Effect of plant essential oil treatment on oviposition, adult emergence, and weight loss
The mean number of eggs laid, the percentage of emerged adults, and weight loss caused by C. maculatus on cowpea seeds treated with essential oils and the control differ significantly (Table 3). Irrespective of the essential oil treatment, eggs laid by female C. maculatus on treated cowpea seeds were significantly lower (P < 0.05) compared to the control. The lowest value of eggs laid was recorded on cowpea seeds treated with 5 ml/kg of essential oil, while the highest number of eggs laid was observed on cowpea seeds treated with 1 ml/kg of essential oil. Also, in Table 3, the results showed that cowpea seeds treated with essential oils significantly reduced (P < 0.05) emergence of adults compared to the untreated control. Similarly, cowpea seeds treated with 5 ml/kg of essential oils recorded the lowest adult emergence, while cowpea seeds treated with 1 ml/kg of the essential oils recorded the highest adult emergence compared to other treatments involving 3 ml/kg and 5 ml/kg. Generally, it was observed that the number of eggs laid and adult emergence decreased significantly with the increase in rates of the essential oil and exposure period. The percentage weight loss of cowpea seeds treated with essential oils was significantly lower (P < 0.05) when compared to untreated control. Irrespective of the plant materials, cowpea seeds treated with 5 ml/kg of essential oil achieved the lowest seed weight loss, while cowpea seeds treated with 1 ml/kg of essential oils had the highest seed weight loss and were significantly different (P < 0.05) compared to other treatments involving 3 ml/kg and 5 ml/kg.
Lethal dose (LD) of plant essential oils against C. maculatus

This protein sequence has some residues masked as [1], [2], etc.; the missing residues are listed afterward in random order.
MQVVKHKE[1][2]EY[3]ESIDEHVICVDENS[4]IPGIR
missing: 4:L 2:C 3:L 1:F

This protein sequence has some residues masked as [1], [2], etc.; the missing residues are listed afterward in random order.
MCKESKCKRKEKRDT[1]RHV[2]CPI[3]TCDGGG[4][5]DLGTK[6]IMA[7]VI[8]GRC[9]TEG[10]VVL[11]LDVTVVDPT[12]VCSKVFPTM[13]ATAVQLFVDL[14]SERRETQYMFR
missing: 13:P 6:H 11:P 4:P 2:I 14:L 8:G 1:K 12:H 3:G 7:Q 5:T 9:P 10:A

The result of lethal concentrations of essential oils (LC50 and LC95) on C. maculatus at 48 h of exposure is presented in Table 4. The essential oil of A. melegueta fiducial limit 1.80–3.11 and 3.93–5.12 was the most effective in causing adult mortality with LC50 value of 2.42 ml/kg and LC95 value of 4.86 ml/kg when compared to other treatment as indicated by the application rate which caused 50% and 95% mortality of cowpea beetles, while E. globulus with fiducial limit 2.82–4.96 and 5.34–8.32 appeared to be least effective in causing adult mortality with LC50 value of 3.91 ml/kg and LC95 value of 6.01 ml/kg compared to other treatments.
Effect of plant essential oil treatment on the percentage of germination
Table 5 shows the germination percentage for cowpea seeds treated with different rates of essential oils. Cowpea seed treated with essential oils at different rates had no significant adverse effect on seed germination after 120 days of storage. Though 100% seed germination was almost achieved for all the treatment concentration, however, from the result, it was observed that 1 ml/kg and 3 ml/kg produced 100% seed germination, but the percentage of seeds that germinated starts to decrease at 5 ml/kg treatment rate.
Plant-based insecticides have been used as a substitute to synthetic chemical insecticides that pose environmental health hazard for insect pest control because phytopesticides comes with no threat to the environment and human health (Isman 2006; Maia and Moore 2011). Ileke and Adesina (2018) reported that botanical oils contained numerous phytochemicals that could be insecticidal in nature.
The result of this study has unequivocally showed that essential oils from seeds of A. melegueta, A. muricata, and T. tetraptera and leaves of E. globulus and F. exasperata possessed insecticidal properties at varying degrees. Generally, the effects of essential oils to cause mortality of adult C. maculatus increased with the increase in treatment rates and time of exposure. A. melegueta essential oil was the most effective with LC50 value of 2.42 ml/kg and LC95 value of 4.86 ml/kg when compared to other treatments as indicated by the application rate which caused 50% and 95% mortality of cowpea beetles. A. melegueta essential oil caused above 50% insect mortality at the rates of 3 ml/kg (76.67%) and also at the rates of 5 ml/kg achieved complete (100%) mortality at 48 h. A similar observation has been reported by Adesina et al. (2015) that A. melegueta seed extract exerted 85% mortality at 120 h post-infestation against C. maculatus and can be used in formulating eco-friendly herbal insecticide. The high mortality caused by essential oils may be due to the choking smell of the essential oils which must have disrupted the normal respiratory process of the insects. Keita et al. (2000) reported similar results while working with various essentials oils on C. maculatus; Raja and John (2008) also reported an increase in the mortality of adult C. maculatus with increased rates of different volatile oils as the time of exposure increased.